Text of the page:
The rules of the game have changed. As of September 1, 2017, landlords must follow stricter rules when it comes to evicting a tenant, or else face up to $25,000 in fines. These changes are part of the Ontario government’s new Fair Housing Plan, which included expanded rent control on all buildings and a standard lease proposal. The new rules for landlords and tenants are about evictions, making it riskier for landlords and safer for tenants.
If a landlord decides to evict a tenant for personal use of the unit, such as moving in themselves or moving in a family member, then the landlord must do the following:
Remember, these new rules apply only to landlords who want to evict a tenant from a unit for PERSONAL USE. This does not apply to evictions regarding bad tenants who damage property or fail to pay rent. Those situations go to the Landlord and Tenant Board as usual.
These new landlord rules have come into effect to protect tenants from unjust evictions. As often happens, a few bad apples have spoiled the pie for everyone. Over the last who-knows-how-long, some greedy landlords were choosing to evict perfectly good tenants to turn a larger profit. Tenants who paid rent on time each month, respected the unit and the building, kept the unit clean, never had any problems at all often for many years of tenancy. Suddenly, these tenants were given an eviction notice. The reason being (most often)—the landlord is planning to move in themselves or move in a family member.
That is understandable. The landlord owns the property. They can do with it as they please. The respectful tenant moves out, and in a few weeks or months—BOOM—they see the unit re-listed at a higher price, for sale, or scheduled for demolition. Often the re-listed rental price has simply been adjusted to reflect current market value, whereas the previous tenant might have been paying a much lower rate. But sometimes the new listing is asking for much, much more, or the landlord has decided to switch to short-term rentals like Airbnb. The new rule requiring the landlord to occupy the unit for at least one year is intended to prevent immediate re-listings. In any case, the situation can get messy, for everyone.
In an ideal world, honest, fair landlords would rent units to honest, respectful tenants. But we do not live in an ideal world. That means landlords sometimes evict good tenants to make a buck, and tenants sometimes disrespect landlords by damaging units and not paying rent.
Property owners and investors don’t want to commit to a long-term rental agreement that hinders their rights as a property owner and might eventually disenfranchise them down the road.
It can be risky business putting property on the rental market. There are a lot of expenses such as property taxes, maintenance fees, annual fire and safety inspection fees, and extra repairs and upgrades, all in addition to the costs of your own primary residence. Landlords who rent a property to pay off the mortgage rarely make a profit each month, but merely cover the costs of ownership. And these costs increase each year.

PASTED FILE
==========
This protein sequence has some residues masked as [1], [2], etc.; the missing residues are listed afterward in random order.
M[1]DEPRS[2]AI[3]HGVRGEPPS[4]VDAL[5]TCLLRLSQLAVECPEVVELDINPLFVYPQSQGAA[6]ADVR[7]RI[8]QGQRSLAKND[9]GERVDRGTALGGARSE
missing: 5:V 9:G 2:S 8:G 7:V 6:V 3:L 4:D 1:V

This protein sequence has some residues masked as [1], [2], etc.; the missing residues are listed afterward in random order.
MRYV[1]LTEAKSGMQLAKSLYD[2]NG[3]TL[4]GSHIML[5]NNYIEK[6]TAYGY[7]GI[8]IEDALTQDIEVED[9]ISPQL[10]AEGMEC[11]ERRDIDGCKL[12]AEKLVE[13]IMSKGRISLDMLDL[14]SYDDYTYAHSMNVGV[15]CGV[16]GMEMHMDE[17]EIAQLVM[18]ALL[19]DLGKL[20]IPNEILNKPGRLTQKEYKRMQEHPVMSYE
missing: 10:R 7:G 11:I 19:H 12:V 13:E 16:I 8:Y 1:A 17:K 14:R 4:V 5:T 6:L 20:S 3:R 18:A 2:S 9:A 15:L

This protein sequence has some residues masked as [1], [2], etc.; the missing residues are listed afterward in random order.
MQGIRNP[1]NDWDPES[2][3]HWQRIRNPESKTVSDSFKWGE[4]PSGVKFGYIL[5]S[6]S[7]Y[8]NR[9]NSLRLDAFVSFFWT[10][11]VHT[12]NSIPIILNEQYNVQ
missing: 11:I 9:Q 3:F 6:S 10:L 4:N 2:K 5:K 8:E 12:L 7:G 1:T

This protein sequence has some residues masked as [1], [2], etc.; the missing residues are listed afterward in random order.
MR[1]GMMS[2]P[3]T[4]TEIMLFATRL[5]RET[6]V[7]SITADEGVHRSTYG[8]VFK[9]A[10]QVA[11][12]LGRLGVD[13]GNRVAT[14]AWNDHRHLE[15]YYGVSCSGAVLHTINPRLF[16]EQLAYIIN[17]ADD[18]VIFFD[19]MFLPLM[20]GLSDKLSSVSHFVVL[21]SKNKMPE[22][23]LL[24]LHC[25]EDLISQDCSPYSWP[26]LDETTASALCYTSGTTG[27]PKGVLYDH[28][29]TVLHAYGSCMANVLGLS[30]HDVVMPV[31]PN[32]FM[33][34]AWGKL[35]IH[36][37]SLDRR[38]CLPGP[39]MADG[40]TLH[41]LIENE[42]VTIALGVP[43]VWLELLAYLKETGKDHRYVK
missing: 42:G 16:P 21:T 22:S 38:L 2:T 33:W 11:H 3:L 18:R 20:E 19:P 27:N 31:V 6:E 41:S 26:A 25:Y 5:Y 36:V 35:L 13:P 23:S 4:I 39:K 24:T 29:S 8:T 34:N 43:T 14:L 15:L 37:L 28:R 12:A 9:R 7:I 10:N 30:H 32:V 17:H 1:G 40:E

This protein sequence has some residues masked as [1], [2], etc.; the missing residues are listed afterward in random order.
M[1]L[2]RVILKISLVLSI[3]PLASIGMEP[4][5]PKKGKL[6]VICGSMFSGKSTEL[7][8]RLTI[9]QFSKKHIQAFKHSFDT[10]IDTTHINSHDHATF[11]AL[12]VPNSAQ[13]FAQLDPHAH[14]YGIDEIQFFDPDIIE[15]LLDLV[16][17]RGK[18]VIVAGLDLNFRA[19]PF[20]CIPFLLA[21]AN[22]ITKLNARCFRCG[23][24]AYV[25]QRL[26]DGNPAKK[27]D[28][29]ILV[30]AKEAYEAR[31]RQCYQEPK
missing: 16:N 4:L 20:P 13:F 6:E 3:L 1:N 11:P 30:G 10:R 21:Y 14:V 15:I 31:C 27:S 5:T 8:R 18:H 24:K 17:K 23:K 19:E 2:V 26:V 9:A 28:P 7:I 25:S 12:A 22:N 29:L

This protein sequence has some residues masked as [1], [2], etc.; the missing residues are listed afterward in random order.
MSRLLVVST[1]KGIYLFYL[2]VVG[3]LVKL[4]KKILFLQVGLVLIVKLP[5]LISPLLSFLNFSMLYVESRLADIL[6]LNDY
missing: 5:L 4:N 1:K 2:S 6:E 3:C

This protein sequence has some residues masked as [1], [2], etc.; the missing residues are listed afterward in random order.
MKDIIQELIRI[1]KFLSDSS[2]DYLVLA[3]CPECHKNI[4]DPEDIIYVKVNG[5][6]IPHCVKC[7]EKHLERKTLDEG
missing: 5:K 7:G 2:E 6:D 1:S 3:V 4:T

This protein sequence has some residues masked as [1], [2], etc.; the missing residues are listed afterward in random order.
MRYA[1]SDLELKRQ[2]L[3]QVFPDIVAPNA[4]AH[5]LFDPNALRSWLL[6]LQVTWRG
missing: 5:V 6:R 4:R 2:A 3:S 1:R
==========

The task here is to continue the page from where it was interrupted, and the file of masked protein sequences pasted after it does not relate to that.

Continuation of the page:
Now enter the bad tenant. On top of the financial risks of being a landlord, there is the possibility of renting to a disrespectful tenant. There is a wide range of disrespect out there. Some tenants refuse to clean the unit, allowing filth, mould, fungus—you name it—to infest the space. Others treat the unit like their own personal playground, damaging the walls, doors, appliances, and more. Others stop paying rent and become squatters, or stop paying rent and vanish into thin air.
With the reality of disrespectful renters, adding additional rules and restrictions on how landlords handle tenants makes it much less desirable to be a landlord. Evicting a tenant requires a hearing with the Landlord and Tenant Board. It’s a lengthy process. Even though the new rules apply only to evictions for personal use, many landlords still consider any extra censure as an attack on their rights.
Tenants are customers. Their landlord is not simply a property owner; their landlord is a business owner. They have chosen to start a business that provides a service to customers, and it’s a vital service—a home.
If landlords want to cover the costs of their mortgage with a rental income business, and maybe even pull in some profit, they need to meet a standard of service and a code of conduct befitting a business. They need to recognize that they provide a service. Not every property owner is a landlord; becoming one is a choice.
Of course, running any business entails risk. The costs of operation often fluctuate over time. Landlords must deal with rising property taxes, maintenance fees, and other costs—just as every business deals with variable overhead—shouldering the risk of failing along the way. It is not the responsibility of the customer to be unjustly held accountable for these losses.